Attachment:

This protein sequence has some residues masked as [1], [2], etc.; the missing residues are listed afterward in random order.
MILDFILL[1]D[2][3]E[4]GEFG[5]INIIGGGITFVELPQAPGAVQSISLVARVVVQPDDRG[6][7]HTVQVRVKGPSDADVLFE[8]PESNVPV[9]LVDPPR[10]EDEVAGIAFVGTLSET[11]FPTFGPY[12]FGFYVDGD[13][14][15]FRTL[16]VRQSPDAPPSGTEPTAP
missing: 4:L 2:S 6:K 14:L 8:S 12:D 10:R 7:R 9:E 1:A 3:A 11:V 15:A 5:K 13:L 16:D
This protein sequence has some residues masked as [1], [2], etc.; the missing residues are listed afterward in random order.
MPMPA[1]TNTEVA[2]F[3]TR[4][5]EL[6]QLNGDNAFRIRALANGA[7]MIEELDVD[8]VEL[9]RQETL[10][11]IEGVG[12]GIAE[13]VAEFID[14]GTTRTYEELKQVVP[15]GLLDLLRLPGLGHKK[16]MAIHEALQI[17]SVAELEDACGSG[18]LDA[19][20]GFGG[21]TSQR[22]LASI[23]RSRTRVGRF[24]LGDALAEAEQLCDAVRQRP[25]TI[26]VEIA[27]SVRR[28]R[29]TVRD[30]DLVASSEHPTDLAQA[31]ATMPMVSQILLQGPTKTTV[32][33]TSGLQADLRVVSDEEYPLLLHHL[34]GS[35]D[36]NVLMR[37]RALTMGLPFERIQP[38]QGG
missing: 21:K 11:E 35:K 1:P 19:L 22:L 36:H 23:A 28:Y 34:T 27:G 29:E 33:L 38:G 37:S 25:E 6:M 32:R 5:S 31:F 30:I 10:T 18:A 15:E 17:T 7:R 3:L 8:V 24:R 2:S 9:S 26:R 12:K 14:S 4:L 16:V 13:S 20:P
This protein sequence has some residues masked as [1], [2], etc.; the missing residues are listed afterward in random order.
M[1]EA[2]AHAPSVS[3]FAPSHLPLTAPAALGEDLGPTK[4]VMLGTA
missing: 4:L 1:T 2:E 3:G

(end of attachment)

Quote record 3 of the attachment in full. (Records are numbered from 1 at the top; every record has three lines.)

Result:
This protein sequence has some residues masked as [1], [2], etc.; the missing residues are listed afterward in random order.
M[1]EA[2]AHAPSVS[3]FAPSHLPLTAPAALGEDLGPTK[4]VMLGTA
missing: 4:L 1:T 2:E 3:G